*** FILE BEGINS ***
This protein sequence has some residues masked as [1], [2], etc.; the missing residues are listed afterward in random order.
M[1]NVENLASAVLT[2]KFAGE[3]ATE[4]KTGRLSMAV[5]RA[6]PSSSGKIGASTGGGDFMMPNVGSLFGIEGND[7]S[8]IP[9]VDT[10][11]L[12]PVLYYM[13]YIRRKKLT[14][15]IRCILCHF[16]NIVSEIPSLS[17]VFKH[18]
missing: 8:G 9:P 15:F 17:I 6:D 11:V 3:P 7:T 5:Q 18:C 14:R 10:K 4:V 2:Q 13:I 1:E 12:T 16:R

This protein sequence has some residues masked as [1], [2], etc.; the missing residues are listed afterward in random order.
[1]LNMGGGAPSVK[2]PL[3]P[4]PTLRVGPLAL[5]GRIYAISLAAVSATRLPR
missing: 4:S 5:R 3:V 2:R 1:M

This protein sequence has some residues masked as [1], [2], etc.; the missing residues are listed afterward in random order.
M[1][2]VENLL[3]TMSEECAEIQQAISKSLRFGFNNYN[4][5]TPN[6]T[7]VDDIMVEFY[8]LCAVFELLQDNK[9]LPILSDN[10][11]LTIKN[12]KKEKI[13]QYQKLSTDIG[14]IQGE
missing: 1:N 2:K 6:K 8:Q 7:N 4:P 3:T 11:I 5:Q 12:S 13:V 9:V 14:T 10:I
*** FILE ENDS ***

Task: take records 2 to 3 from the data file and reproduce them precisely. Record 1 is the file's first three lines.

This protein sequence has some residues masked as [1], [2], etc.; the missing residues are listed afterward in random order.
[1]LNMGGGAPSVK[2]PL[3]P[4]PTLRVGPLAL[5]GRIYAISLAAVSATRLPR
missing: 4:S 5:R 3:V 2:R 1:M

This protein sequence has some residues masked as [1], [2], etc.; the missing residues are listed afterward in random order.
M[1][2]VENLL[3]TMSEECAEIQQAISKSLRFGFNNYN[4][5]TPN[6]T[7]VDDIMVEFY[8]LCAVFELLQDNK[9]LPILSDN[10][11]LTIKN[12]KKEKI[13]QYQKLSTDIG[14]IQGE
missing: 1:N 2:K 6:K 8:Q 7:N 4:P 3:T 11:I 5:Q 12:S 13:V 9:V 14:T 10:I